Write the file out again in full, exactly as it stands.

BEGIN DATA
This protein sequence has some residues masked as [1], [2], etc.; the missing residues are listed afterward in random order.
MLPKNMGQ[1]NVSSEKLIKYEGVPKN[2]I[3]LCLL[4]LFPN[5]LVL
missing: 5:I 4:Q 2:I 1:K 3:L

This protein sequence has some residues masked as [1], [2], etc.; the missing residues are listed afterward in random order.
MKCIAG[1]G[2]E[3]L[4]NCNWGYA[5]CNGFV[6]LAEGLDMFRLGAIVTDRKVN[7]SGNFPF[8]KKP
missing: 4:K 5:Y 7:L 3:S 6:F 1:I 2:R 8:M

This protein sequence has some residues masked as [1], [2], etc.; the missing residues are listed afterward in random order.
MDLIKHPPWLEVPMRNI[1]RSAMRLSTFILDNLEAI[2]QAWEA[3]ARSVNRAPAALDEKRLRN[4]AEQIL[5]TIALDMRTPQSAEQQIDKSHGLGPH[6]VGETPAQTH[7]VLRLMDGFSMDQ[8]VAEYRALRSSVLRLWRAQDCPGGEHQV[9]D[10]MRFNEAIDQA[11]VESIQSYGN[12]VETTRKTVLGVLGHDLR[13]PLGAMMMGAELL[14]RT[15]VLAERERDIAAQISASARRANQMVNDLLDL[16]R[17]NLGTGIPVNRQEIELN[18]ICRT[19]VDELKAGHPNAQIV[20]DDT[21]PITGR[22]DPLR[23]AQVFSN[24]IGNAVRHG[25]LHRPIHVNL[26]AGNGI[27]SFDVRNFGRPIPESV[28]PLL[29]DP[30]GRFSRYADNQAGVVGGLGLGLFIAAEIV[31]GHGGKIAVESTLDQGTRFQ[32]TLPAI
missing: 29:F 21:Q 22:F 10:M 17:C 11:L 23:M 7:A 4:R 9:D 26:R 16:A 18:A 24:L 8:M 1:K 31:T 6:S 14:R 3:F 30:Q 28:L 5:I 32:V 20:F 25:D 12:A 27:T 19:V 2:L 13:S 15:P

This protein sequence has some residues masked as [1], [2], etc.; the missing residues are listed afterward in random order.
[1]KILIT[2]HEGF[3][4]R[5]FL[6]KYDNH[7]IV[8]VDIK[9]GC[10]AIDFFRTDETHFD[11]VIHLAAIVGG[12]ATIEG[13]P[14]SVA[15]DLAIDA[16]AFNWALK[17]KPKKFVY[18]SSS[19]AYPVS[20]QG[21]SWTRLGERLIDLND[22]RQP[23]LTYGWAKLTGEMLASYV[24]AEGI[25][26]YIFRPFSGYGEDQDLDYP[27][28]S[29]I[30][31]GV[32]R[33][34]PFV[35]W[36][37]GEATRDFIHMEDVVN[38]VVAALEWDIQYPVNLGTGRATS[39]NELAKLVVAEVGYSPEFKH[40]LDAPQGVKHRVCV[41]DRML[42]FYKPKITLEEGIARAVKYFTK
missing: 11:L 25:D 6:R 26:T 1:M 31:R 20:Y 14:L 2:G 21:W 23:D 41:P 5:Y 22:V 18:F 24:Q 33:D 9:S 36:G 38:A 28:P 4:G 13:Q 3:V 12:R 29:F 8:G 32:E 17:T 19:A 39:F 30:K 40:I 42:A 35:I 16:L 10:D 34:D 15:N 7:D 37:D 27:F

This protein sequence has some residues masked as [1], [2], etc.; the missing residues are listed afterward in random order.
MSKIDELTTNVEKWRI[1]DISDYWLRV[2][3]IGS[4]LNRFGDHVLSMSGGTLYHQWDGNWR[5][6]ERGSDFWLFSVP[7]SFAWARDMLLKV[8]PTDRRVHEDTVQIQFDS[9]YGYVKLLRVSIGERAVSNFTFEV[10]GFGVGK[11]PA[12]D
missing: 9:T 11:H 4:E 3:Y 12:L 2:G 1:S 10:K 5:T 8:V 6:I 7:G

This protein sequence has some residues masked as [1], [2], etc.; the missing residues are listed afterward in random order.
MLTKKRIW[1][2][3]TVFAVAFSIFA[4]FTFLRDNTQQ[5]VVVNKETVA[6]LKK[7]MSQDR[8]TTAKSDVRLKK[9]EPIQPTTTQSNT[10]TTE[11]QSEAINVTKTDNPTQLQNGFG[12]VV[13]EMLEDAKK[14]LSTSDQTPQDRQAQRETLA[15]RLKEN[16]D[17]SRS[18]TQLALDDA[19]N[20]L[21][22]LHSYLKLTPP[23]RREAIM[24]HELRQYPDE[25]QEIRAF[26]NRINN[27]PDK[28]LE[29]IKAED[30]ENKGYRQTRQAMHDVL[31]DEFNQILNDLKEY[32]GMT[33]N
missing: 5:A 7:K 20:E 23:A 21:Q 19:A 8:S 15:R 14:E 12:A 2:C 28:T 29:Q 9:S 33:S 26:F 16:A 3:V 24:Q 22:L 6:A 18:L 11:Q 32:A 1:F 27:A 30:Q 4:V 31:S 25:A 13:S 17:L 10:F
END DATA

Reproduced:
This protein sequence has some residues masked as [1], [2], etc.; the missing residues are listed afterward in random order.
MLPKNMGQ[1]NVSSEKLIKYEGVPKN[2]I[3]LCLL[4]LFPN[5]LVL
missing: 5:I 4:Q 2:I 1:K 3:L

This protein sequence has some residues masked as [1], [2], etc.; the missing residues are listed afterward in random order.
MKCIAG[1]G[2]E[3]L[4]NCNWGYA[5]CNGFV[6]LAEGLDMFRLGAIVTDRKVN[7]SGNFPF[8]KKP
missing: 4:K 5:Y 7:L 3:S 6:F 1:I 2:R 8:M

This protein sequence has some residues masked as [1], [2], etc.; the missing residues are listed afterward in random order.
MDLIKHPPWLEVPMRNI[1]RSAMRLSTFILDNLEAI[2]QAWEA[3]ARSVNRAPAALDEKRLRN[4]AEQIL[5]TIALDMRTPQSAEQQIDKSHGLGPH[6]VGETPAQTH[7]VLRLMDGFSMDQ[8]VAEYRALRSSVLRLWRAQDCPGGEHQV[9]D[10]MRFNEAIDQA[11]VESIQSYGN[12]VETTRKTVLGVLGHDLR[13]PLGAMMMGAELL[14]RT[15]VLAERERDIAAQISASARRANQMVNDLLDL[16]R[17]NLGTGIPVNRQEIELN[18]ICRT[19]VDELKAGHPNAQIV[20]DDT[21]PITGR[22]DPLR[23]AQVFSN[24]IGNAVRHG[25]LHRPIHVNL[26]AGNGI[27]SFDVRNFGRPIPESV[28]PLL[29]DP[30]GRFSRYADNQAGVVGGLGLGLFIAAEIV[31]GHGGKIAVESTLDQGTRFQ[32]TLPAI
missing: 29:F 21:Q 22:F 10:M 17:C 11:L 23:M 7:A 4:R 9:D 26:R 16:A 18:A 24:L 8:M 1:K 31:T 6:S 14:R 3:F 30:Q 28:L 5:I 32:V 20:F 25:D 12:A 27:T 19:V 2:L 13:S 15:P

This protein sequence has some residues masked as [1], [2], etc.; the missing residues are listed afterward in random order.
[1]KILIT[2]HEGF[3][4]R[5]FL[6]KYDNH[7]IV[8]VDIK[9]GC[10]AIDFFRTDETHFD[11]VIHLAAIVGG[12]ATIEG[13]P[14]SVA[15]DLAIDA[16]AFNWALK[17]KPKKFVY[18]SSS[19]AYPVS[20]QG[21]SWTRLGERLIDLND[22]RQP[23]LTYGWAKLTGEMLASYV[24]AEGI[25][26]YIFRPFSGYGEDQDLDYP[27][28]S[29]I[30][31]GV[32]R[33][34]PFV[35]W[36][37]GEATRDFIHMEDVVN[38]VVAALEWDIQYPVNLGTGRATS[39]NELAKLVVAEVGYSPEFKH[40]LDAPQGVKHRVCV[41]DRML[42]FYKPKITLEEGIARAVKYFTK
missing: 11:L 25:D 6:R 26:T 1:M 31:R 20:Y 14:L 2:G 21:W 23:D 41:P 5:Y 22:V 18:F 24:Q 33:D 9:S 36:G 38:A 28:P 4:G 13:Q 3:V 12:R 29:F 8:G 32:E 17:T 19:A 39:F 30:K 40:I 42:A 35:I 16:L 10:D 34:D 15:N 7:D 37:D 27:F

This protein sequence has some residues masked as [1], [2], etc.; the missing residues are listed afterward in random order.
MSKIDELTTNVEKWRI[1]DISDYWLRV[2][3]IGS[4]LNRFGDHVLSMSGGTLYHQWDGNWR[5][6]ERGSDFWLFSVP[7]SFAWARDMLLKV[8]PTDRRVHEDTVQIQFDS[9]YGYVKLLRVSIGERAVSNFTFEV[10]GFGVGK[11]PA[12]D
missing: 9:T 11:H 4:E 3:Y 12:L 2:G 1:S 10:K 5:T 8:V 6:I 7:G

This protein sequence has some residues masked as [1], [2], etc.; the missing residues are listed afterward in random order.
MLTKKRIW[1][2][3]TVFAVAFSIFA[4]FTFLRDNTQQ[5]VVVNKETVA[6]LKK[7]MSQDR[8]TTAKSDVRLKK[9]EPIQPTTTQSNT[10]TTE[11]QSEAINVTKTDNPTQLQNGFG[12]VV[13]EMLEDAKK[14]LSTSDQTPQDRQAQRETLA[15]RLKEN[16]D[17]SRS[18]TQLALDDA[19]N[20]L[21][22]LHSYLKLTPP[23]RREAIM[24]HELRQYPDE[25]QEIRAF[26]NRINN[27]PDK[28]LE[29]IKAED[30]ENKGYRQTRQAMHDVL[31]DEFNQILNDLKEY[32]GMT[33]N
missing: 5:A 7:K 20:E 23:A 21:Q 19:A 8:S 15:R 14:E 12:A 2:C 28:T 29:Q 9:S 33:S 26:F 16:A 3:V 24:Q 22:L 6:A 18:L 11:Q 32:A 1:F 27:A 30:Q 4:V 31:S 25:A 13:S 17:L 10:F